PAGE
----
Japanese Bond Futures Volume Collapses To Zero Even As Service Sector Implodes

Tyler Durden's picture

You know things have got a little too strange when the largest government bond market in the world saw no futures trades in the morning session last night. We may complain in the US of falling volumes but none, zero, zip, nada is about as low as it gets; and that is how many trades occurred in the 20Y futures contract in Japan (and 10Y cash bond market). This is not the first time as Mizuho warned in Nov 2013 that "to all intents and purposes, there is no JGB market." And this lack of trading on a day when major macro data printed far worse than expected... well played Abe... you entirely broke your bond market.

As Bloomberg reports, 10yr cash bond and 20-year bond futures were untraded in themorning session (Japan’s benchmark 10-yr note had no trade all day on April 14; that was the first time since Dec. 2000)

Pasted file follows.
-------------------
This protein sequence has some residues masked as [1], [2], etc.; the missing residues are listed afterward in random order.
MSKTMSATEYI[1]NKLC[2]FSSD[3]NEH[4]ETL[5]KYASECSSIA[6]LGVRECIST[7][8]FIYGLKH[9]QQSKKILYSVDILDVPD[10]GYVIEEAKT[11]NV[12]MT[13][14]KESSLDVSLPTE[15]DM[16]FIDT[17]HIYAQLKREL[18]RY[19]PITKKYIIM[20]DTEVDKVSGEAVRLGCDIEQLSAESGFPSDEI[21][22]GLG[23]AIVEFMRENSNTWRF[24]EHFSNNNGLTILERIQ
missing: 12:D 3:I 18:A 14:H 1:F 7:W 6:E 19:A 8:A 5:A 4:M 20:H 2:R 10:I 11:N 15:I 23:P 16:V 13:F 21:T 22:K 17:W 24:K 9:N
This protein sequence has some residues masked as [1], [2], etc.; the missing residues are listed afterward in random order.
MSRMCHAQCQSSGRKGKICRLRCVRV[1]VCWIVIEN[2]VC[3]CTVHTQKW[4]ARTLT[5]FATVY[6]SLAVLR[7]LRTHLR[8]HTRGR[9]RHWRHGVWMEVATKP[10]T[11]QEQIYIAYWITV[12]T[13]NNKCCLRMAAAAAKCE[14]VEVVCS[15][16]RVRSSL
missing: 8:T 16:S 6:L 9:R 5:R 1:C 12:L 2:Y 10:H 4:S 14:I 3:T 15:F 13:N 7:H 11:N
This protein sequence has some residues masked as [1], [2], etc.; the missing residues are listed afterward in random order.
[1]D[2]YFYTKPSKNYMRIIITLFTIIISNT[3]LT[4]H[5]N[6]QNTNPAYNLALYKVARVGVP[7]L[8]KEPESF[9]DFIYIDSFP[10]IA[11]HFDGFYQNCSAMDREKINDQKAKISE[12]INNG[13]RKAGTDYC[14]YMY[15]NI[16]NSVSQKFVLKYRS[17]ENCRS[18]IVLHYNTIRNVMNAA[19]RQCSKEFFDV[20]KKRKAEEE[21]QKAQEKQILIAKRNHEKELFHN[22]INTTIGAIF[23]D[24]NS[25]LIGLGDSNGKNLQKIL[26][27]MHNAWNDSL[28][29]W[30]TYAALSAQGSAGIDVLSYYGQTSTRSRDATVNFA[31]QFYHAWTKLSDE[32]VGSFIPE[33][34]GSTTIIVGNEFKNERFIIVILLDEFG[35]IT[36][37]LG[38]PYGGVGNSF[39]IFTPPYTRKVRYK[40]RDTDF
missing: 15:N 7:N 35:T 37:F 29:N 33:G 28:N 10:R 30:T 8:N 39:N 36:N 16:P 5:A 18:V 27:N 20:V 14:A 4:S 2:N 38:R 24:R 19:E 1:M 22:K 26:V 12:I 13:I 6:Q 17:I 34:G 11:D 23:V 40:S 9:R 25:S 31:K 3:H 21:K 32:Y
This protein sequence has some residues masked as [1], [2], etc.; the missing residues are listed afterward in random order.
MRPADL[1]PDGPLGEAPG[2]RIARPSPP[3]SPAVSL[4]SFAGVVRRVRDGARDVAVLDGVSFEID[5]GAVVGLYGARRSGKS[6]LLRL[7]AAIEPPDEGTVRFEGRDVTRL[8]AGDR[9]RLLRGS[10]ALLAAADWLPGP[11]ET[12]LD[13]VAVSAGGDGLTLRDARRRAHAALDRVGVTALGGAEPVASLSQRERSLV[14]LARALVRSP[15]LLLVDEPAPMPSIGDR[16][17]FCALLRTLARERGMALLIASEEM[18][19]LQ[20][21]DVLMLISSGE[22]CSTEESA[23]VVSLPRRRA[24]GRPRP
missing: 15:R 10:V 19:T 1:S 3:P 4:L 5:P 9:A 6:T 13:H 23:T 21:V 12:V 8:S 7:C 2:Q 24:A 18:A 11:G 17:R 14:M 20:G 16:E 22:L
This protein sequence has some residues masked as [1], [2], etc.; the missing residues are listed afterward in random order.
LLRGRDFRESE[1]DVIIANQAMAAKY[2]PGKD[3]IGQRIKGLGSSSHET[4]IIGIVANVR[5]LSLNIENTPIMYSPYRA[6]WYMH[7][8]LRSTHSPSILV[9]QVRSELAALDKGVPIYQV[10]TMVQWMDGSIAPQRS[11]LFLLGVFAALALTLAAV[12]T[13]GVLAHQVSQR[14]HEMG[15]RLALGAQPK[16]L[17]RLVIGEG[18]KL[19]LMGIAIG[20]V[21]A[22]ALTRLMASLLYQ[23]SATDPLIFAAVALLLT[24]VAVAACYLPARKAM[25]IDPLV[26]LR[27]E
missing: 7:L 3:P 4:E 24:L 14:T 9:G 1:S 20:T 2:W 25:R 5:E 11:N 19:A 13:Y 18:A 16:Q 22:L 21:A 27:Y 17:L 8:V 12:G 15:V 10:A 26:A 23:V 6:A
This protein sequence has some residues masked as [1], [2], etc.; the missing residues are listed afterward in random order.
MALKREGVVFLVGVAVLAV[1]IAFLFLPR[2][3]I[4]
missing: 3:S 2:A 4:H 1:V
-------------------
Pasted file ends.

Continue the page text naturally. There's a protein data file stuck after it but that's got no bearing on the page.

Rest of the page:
And this total lack of trading occurred on a day when Japan's Services sector data collapsed 5.4% (considerably worse than expected) as the post-tax-hike hangover hit like a Tsunami...


It seems Mizuho's warnings were all too real...

“The JGB market is dead with only the BOJ driving bond prices,” said Tetsuya Miura, the chief bond strategist at Tokyo-based Mizuho, one of the 23 primary dealers obliged to bid at government auctions. “These low yields are responsible for the lack of fiscal reform in the face of Japan’s worsening finances. Policy makers think they can keep borrowing without problems.”

 

"The BOJ’s priority is to lower Japan’s real interest rates and ensure an end to deflation, even if they have to sacrifice liquidity and trading volumes in the bond market,”

 

“Market functions are sacrificed for the sake of ending deflation,” said Izuru Kato, the Tokyo-based president of Totan, a research unit of money-market broker Tokyo Tanshi Co. A reduction in monetary stimulus could cause a drop in bond prices, which “will make it difficult for the BOJ to normalize policy,” he said.

 

"Liquidity has evaporated as the BOJ has gobbled up most of the market,” Nicholas Spiro, the London-based managing director of Spiro Sovereign Strategy, wrote in an e-mail. “To all intents and purposes, there is no JGB market.”

Well played Abe, well played...